Lawyer finds surveillance software baked into hard drive supplied by police

Reuters / Stephen Lam
An Arkansas lawyer currently involved in a police whistleblower case was in for a rude surprise when he received an external hard drive via Federal Express from a law enforcement attorney: It was stuffed with three different kinds of surveillance malware.

Lawyer Matthew Campbell of North Little Rock first started thinking something was wrong when the attorney for the Fort Smith Police Department responded to his request for evidence by sending him a hard drive. Typically, Campbell had received evidence via email, the US Postal Service or a cloud-based storage system.

"Something didn't add up in the way they approached it, so I sent it to my software guy first," Campbell said to the Northwest Arkansas Democrat Gazette. "I thought 'I'm not plugging that into my computer,' so I sent it to [a software expert] to inspect."

After the security consultant took a look at the hardware, he found it was set up to intercept Campbell’s passwords, take over control of his computer and allow for the installation of additional malware. The presence of this software wasn’t an accident, according to an affidavit on the case filed last week.

“The placement of these trojans, all in the same sub-folder and not in the root directory, means that [t]he trojans were not already on the external hard drive that was sent to Mr. Campbell, and were more likely placed in that folder intentionally with the goal of taking command of Mr. Campbell's computer while also stealing passwords to his accounts,” reads the affidavit, as quoted by Ars Technica.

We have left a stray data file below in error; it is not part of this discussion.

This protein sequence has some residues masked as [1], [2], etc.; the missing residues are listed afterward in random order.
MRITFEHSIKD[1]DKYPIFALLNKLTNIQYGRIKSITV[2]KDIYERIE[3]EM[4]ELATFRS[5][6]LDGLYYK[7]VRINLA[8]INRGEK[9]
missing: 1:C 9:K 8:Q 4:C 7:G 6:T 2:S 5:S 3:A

As a result, Campbell has asked the court to hold the defendants in the case in contempt. He is also prepared to file a lawsuit regarding the malware incident.

The case involves three police officers – Don Paul Bales, Rick Entmeier and Wendall Sampson Jr. – who tried to blow the whistle on officials for wrongful behavior. Bales was ultimately fired.

Campbell claims the plaintiffs were subject to several investigations for trying to report unlawful practices – such as when one officer’s wife, a civilian employee at the department, illegally obtained overtime pay, the Gazette reported. In another case, Fort Smith Police Chief Kevin Lindsey was allegedly “misled” into firing a probationary officer.

On Monday, Lindsey told the Gazette there was no comment on the pending litigation.

"We're going to let the courts speak on that when the time comes," Lindsey said. "We'll let the courts get this worked out and let the disposition speak for itself."